The home food environment of overweight gatekeepers in the Netherlands
Poelman, M.P. ; Vet, E. de; Velema, E. ; Seidell, J.C. ; Steenhuis, I.H.M. - \ 2015
Public Health Nutrition 18 (2015)10. - ISSN 1368-9800 - p. 1815 - 1823.
randomized controlled-trial - eating behaviors - portion sizes - weight-loss - consumption volume - vegetable intake - plate-size - obesity - illusions - fruit
Objective: The aim of the present study was to gain insight into (i) processed snackfood availability, (ii) processed snack-food salience and (iii) the size of dinnerware among households with overweight gatekeepers. Moreover, associations between gatekeepers’ characteristics and in-home observations were determined. Design: A cross-sectional observation of home food environments was conducted as part of a baseline measurement of a larger study. Setting: Home food environments of overweight and obese gatekeepers in the Netherlands. Subjects: Household gatekeepers (n 278). Mean household size of the gatekeepers was 3·0 (SD 1·3) persons. Mean age of the gatekeepers was 45·7 (SD 9·2) years, 34·9 % were overweight and 65·1 % were obese. Of the gatekeepers, 20·9 % had a low level of education and 42·7 % had a high level of education. Results: In 70 % of the households, eight or more packages of processed snack foods were present. In 54 % of the households, processed snack foods were stored close to non-processed food items and in 78 % of households close to non-food items. In 33 % of the households, processed snack foods were visible in the kitchen and in 15 % of the households processed snack foods were visible in the living room. Of the dinnerware items, 14 % (plates), 57 % (glasses), 78 % (dessert bowls), 67 % (soup bowls) and 58 % (mugs) were larger than the reference norms of the Netherlands Nutrition Centre Foundation. Older gatekeepers used significantly smaller dinnerware than younger gatekeepers. Conclusions: Environmental factors endorsing overconsumption are commonly present in the home environments of overweight people and could lead to unplanned eating or passive overconsumption.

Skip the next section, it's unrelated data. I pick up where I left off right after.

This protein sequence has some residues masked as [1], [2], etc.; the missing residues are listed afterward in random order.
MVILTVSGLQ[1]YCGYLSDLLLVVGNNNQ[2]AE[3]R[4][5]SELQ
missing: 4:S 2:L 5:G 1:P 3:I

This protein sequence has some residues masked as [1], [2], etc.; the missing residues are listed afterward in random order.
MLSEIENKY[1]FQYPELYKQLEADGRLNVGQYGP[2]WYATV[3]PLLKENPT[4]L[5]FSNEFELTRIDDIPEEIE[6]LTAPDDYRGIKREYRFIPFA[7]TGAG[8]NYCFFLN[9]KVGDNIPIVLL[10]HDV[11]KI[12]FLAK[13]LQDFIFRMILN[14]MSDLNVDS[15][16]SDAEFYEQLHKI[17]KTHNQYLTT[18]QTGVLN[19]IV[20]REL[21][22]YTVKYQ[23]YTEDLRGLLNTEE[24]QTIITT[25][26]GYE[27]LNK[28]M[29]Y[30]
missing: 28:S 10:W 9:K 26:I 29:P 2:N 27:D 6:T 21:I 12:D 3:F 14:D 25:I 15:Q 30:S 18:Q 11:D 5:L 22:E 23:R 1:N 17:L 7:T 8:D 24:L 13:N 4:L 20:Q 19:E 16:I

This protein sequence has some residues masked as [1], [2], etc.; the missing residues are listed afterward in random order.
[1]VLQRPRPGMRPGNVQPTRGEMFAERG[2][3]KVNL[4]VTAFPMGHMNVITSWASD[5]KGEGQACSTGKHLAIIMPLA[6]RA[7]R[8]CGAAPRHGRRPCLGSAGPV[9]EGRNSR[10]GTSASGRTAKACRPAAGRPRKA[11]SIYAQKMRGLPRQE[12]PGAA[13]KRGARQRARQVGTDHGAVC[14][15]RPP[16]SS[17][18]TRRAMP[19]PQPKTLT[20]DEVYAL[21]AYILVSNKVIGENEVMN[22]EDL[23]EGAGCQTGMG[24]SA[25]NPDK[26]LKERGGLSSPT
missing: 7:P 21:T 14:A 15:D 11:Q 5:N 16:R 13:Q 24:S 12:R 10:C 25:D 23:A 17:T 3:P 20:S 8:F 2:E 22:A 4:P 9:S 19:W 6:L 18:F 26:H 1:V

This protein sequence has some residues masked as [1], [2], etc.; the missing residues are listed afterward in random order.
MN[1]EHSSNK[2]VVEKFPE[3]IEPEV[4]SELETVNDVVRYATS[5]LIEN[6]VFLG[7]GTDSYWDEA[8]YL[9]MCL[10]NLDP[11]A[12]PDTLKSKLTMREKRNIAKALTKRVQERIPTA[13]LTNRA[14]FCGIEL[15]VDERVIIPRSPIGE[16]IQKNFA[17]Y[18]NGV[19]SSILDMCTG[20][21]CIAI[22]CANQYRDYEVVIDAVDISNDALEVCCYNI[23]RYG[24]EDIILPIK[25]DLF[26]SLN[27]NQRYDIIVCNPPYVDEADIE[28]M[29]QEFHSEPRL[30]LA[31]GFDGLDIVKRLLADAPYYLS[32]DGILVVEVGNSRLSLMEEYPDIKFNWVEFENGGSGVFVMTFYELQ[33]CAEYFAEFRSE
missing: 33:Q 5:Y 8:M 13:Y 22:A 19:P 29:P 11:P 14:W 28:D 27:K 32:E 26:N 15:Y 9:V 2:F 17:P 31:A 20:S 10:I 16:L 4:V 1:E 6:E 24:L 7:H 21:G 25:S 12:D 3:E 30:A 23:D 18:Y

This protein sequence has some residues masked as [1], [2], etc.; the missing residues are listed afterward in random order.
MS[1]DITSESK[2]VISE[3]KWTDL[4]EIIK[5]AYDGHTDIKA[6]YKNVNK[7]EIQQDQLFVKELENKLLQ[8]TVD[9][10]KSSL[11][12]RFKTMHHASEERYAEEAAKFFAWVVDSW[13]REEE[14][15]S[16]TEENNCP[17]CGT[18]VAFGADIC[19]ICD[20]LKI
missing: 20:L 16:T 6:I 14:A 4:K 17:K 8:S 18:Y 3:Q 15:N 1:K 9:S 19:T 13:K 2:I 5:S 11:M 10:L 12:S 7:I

PortionControl@HOME: Results of a Randomized Controlled Trial Evaluating the Effect of a Multi-Component Portion Size Intervention on Portion Control Behavior and Body Mass Index
Poelman, M.P. ; Vet, E. de; Velema, E. ; Boer, M.R. de; Seidell, J.C. ; Steenhuis, I.H.M. - \ 2015
Annals of behavioral medicine 49 (2015)1. - ISSN 0883-6612 - p. 18 - 28.
energy-intake - food-intake - consumption volume - relapse prevention - obesity epidemic - college-students - young-adults - impact - maintenance - consumers
Background Food portion sizes influence energy intake. Purpose The purpose of this paper is to determine effectiveness of the “PortionControl@HOME” intervention on body mass index and portion control behavior. Methods A randomized controlled trial among 278 overweight and obese participants was conducted. PortionControl@HOME aimed to increase: portion size awareness, portion control behavior, portion control cooking skills, and to create a home environment favoring portion control. Results Intention-to-treat multi-level regression analysis indicated statistically significant effects of the intervention on portion control behavior at 3, 6, and 12 months follow-up. The effect on body mass index was significant only at 3 months follow-up and when outliers (n¿=¿3) were excluded (B¿=¿-0.45; 95 %CI¿=¿-0.88 to -0.04). The intervention effect on body mass index was mediated by portion control behavior. Conclusions The intervention improves portion control behavior, which in turn influence body mass index. Once the intervention ceased, sustained effects on body mass index were no longer evident. (Current-Controlled-Trials ISRCTN12363482).